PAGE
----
Battlefield: Bad Company
The latest in the phenomenally successful Battlefield series, Bad Company is something of a departure for developers DICE. Not only is it the first in the series to be designed specifically for consoles but it'll also be home to the strongest single player campaign element found in the series so far. However, for the purposes of this preview we're going to be focusing on the area the series is famous for, online multiplayer.
It's becoming almost expected now for high profile shooters to offer some kind of multiplayer beta and Bad Company is no exception. For those lucky enough to have access codes the beta offers a tantalising look at one of the game's multiplayer modes, Gold Rush, and two of the maps.
There are five classes of soldier on offer, Assault, Support, Recon, Demolition and Specialist. They all do pretty much what they say on the tin and come complete with their own set of upgrades and unloackables to add extra spice to proceedings as you move up the ranks. Moving up said ranks involves earning in-game points, the more you earn the higher rank you earn and the more goodies you're able to get your hands on. As console gamers found in CoD4 this kind of experience based promotion system works well and it's nice to see a similar system in play here.
Into the game itself and the one mode on offer, Gold Rush, is a variant on the traditional Capture The Flag game that thankfully does more than simply replace the flag with a pile of gold. Players are divided into two sides, attackers and defenders, and pairs of chests holding gold provide the focus of each side's task. It's not all quite that simple though, a couple of twists make things a whole lot more interesting. First up is the idea of respawn tickets, the attacking side has a limited number of these and once they're used up it's game over, victory to the defenders. Defenders meanwhile have to worry about being pushed back through their territory. As the attacking force claim a pair of chests a new area opens up containing another two chests and pushing the defending team deeper into their own terrain. If the attacking team claims four sets of chests then it's their turn to dance a victory jig.
It's a simple set of changes to the formula yet they prove to be immensely enjoyable giving the action a real sense of ebb and flow. Last gasp stands in the final area against a dwindling attacking force give a much more urgent feel to the end of games than a simple flag or frag counter could ever do.
The two maps that come with the beta are both impressive in their own way. The first, called Ascension is based around a rural village while the second, Oasis, takes place in a much more open desert environment. As you'd expect the village offers more in the way of close quarters street and building based combat while out in the desert snipers come into their own with less cover and smaller buildings making the game more open.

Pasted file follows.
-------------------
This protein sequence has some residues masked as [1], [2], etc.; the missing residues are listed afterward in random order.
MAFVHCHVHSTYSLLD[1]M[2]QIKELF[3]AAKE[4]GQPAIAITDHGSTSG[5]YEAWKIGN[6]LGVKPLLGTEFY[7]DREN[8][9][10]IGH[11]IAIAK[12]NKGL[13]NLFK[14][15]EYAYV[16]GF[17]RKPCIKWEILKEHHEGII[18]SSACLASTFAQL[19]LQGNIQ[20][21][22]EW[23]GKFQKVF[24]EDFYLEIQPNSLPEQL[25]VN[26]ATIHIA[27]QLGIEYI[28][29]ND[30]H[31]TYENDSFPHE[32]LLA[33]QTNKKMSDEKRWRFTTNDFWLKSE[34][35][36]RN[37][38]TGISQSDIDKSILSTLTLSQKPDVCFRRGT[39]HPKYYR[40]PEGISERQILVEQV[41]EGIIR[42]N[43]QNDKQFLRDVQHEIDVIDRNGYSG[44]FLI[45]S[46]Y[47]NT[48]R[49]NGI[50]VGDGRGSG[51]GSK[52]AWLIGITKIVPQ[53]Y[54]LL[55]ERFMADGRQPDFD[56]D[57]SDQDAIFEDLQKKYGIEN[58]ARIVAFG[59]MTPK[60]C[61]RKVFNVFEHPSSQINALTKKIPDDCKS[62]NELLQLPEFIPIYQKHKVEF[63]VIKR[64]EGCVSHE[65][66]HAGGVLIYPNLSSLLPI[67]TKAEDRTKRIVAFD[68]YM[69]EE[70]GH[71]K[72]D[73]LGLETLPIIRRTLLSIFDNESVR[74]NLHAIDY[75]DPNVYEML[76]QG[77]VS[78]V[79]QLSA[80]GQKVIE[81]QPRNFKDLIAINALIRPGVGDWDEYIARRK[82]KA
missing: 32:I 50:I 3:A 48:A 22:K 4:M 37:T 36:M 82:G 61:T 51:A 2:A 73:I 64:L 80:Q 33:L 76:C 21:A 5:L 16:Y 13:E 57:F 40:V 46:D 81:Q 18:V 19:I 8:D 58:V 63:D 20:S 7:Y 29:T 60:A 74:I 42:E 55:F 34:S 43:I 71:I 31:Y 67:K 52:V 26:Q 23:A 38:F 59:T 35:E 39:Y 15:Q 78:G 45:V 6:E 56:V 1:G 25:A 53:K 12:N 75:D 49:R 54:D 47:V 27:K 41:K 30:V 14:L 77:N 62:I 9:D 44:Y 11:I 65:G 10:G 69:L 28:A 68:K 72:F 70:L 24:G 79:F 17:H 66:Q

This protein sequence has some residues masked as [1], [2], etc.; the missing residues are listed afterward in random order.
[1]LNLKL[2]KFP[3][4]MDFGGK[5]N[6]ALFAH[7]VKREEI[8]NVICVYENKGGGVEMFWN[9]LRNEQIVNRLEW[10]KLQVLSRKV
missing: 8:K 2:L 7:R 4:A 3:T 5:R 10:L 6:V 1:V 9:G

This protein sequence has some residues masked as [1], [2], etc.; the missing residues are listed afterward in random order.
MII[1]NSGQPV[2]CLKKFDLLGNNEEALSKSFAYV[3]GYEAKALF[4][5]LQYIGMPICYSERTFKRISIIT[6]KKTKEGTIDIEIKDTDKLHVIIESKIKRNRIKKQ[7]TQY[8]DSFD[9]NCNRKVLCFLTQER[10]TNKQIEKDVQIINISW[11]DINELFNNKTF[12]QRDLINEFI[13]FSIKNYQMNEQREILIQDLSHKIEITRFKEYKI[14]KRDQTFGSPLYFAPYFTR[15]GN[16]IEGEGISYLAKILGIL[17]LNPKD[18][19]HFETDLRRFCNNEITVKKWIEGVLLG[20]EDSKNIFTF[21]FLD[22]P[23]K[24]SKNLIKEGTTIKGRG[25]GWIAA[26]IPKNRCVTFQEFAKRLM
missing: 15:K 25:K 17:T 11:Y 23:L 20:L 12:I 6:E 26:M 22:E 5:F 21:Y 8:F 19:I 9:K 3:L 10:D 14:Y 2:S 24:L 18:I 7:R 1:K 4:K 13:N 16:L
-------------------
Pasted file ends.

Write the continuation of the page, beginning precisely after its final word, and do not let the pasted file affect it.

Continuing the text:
All the clever modes and pretty maps in the world mean nothing however if the thing plays like a dog, thankfully this is far from the case here. It may seem faint praise but the best thing about Bad Company is that it all simply works. Weapons feel perfect, aiming is fast and accurate, the maps are well designed and everything flows like a well oiled machine. There's no noticeable lag and there's more than enough people on the servers to have given them a damn good test as well as keep things interesting at all times. If I has one grumble it would be that identification of enemies can be hampered a little by the colour coded gamertags that float above player heads sometimes taking a few seconds to kick in which led to some comedy moments of shall I/shan't I but no doubt will be fixed come release.
Graphically things are looking very impressive with little or no slowdown even in the most frenetic fire fights. Not only do the environments look beautifully realistic and come complete with some well implemented physics, but they're also highly destroyable which always adds to the fun. Who needs pin-point accuracy when you can just blow the side off a building after all?
It's fair to say that we'd kind of expect the multiplayer aspect of a Battlefield game to be pretty hot, so there's little surprise to be proven right by this beta. What will be more interesting will be seeing how they've forged the single player campaign and story when the game gets released in the summer. However, if the other multiplayer modes and maps prove to be half as much fun as the content found in the beta then there's every chance Bad Company will sell on the basis of its multiplayer alone despite the apparent single player focus.